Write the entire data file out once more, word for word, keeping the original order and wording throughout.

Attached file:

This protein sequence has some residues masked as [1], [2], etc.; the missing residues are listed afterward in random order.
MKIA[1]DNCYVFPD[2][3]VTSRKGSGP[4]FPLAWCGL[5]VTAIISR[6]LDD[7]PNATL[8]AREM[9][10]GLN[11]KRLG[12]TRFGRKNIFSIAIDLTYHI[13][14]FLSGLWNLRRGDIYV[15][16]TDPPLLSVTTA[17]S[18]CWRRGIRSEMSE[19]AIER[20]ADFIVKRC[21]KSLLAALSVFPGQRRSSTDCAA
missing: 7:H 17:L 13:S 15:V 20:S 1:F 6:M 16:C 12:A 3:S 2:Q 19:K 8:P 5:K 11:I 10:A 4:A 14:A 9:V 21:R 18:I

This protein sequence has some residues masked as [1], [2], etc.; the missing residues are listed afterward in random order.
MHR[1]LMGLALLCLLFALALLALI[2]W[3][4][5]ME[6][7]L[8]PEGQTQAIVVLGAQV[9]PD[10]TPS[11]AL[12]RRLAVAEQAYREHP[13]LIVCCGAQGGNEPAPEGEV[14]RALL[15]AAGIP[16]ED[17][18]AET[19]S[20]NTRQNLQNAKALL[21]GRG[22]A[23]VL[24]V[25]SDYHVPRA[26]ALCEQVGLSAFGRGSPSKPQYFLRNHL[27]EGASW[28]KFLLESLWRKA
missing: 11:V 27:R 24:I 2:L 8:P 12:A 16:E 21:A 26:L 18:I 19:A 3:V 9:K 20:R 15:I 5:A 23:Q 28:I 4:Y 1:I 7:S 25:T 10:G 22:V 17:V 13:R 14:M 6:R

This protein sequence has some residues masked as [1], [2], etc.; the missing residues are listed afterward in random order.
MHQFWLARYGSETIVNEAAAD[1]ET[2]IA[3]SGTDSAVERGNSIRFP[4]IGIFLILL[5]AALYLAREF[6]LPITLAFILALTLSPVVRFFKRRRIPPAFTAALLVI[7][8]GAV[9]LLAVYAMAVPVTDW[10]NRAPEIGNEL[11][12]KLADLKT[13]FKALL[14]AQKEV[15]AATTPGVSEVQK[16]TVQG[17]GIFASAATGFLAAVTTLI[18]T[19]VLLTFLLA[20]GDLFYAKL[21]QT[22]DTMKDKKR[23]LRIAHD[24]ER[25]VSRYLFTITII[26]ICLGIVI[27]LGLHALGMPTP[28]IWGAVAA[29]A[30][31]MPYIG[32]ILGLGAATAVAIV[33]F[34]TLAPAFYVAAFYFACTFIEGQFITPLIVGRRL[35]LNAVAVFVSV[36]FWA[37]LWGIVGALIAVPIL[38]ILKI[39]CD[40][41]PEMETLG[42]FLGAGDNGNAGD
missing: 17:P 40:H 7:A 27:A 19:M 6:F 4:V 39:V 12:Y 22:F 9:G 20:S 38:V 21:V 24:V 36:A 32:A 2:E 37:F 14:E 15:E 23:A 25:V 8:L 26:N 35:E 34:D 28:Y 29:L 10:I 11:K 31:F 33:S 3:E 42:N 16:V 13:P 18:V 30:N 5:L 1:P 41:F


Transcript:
This protein sequence has some residues masked as [1], [2], etc.; the missing residues are listed afterward in random order.
MKIA[1]DNCYVFPD[2][3]VTSRKGSGP[4]FPLAWCGL[5]VTAIISR[6]LDD[7]PNATL[8]AREM[9][10]GLN[11]KRLG[12]TRFGRKNIFSIAIDLTYHI[13][14]FLSGLWNLRRGDIYV[15][16]TDPPLLSVTTA[17]S[18]CWRRGIRSEMSE[19]AIER[20]ADFIVKRC[21]KSLLAALSVFPGQRRSSTDCAA
missing: 7:H 17:L 13:S 15:V 20:S 1:F 6:M 16:C 12:A 3:S 2:Q 19:K 8:P 5:K 11:I 10:A 4:A 14:A 9:V 21:R 18:I

This protein sequence has some residues masked as [1], [2], etc.; the missing residues are listed afterward in random order.
MHR[1]LMGLALLCLLFALALLALI[2]W[3][4][5]ME[6][7]L[8]PEGQTQAIVVLGAQV[9]PD[10]TPS[11]AL[12]RRLAVAEQAYREHP[13]LIVCCGAQGGNEPAPEGEV[14]RALL[15]AAGIP[16]ED[17][18]AET[19]S[20]NTRQNLQNAKALL[21]GRG[22]A[23]VL[24]V[25]SDYHVPRA[26]ALCEQVGLSAFGRGSPSKPQYFLRNHL[27]EGASW[28]KFLLESLWRKA
missing: 11:V 27:R 24:I 2:L 8:P 12:A 16:E 21:A 26:L 18:I 19:A 3:V 9:K 20:R 15:I 5:A 23:Q 28:I 4:Y 1:I 7:S 25:T 10:G 22:V 17:V 13:R 14:M 6:R

This protein sequence has some residues masked as [1], [2], etc.; the missing residues are listed afterward in random order.
MHQFWLARYGSETIVNEAAAD[1]ET[2]IA[3]SGTDSAVERGNSIRFP[4]IGIFLILL[5]AALYLAREF[6]LPITLAFILALTLSPVVRFFKRRRIPPAFTAALLVI[7][8]GAV[9]LLAVYAMAVPVTDW[10]NRAPEIGNEL[11][12]KLADLKT[13]FKALL[14]AQKEV[15]AATTPGVSEVQK[16]TVQG[17]GIFASAATGFLAAVTTLI[18]T[19]VLLTFLLA[20]GDLFYAKL[21]QT[22]DTMKDKKR[23]LRIAHD[24]ER[25]VSRYLFTITII[26]ICLGIVI[27]LGLHALGMPTP[28]IWGAVAA[29]A[30][31]MPYIG[32]ILGLGAATAVAIV[33]F[34]TLAPAFYVAAFYFACTFIEGQFITPLIVGRRL[35]LNAVAVFVSV[36]FWA[37]LWGIVGALIAVPIL[38]ILKI[39]CD[40][41]PEMETLG[42]FLGAGDNGNAGD
missing: 17:P 40:H 7:A 27:A 19:M 6:F 4:V 39:V 12:Y 22:F 9:G 20:S 38:V 21:V 24:V 36:A 32:A 2:E 37:F 14:E 15:E 23:A 25:V 8:L 26:N 35:E 34:D 28:Y 29:L 10:I 11:K 31:F 33:S 3:E 42:N 16:V 13:P 18:V 30:N 5:L 1:P 41:F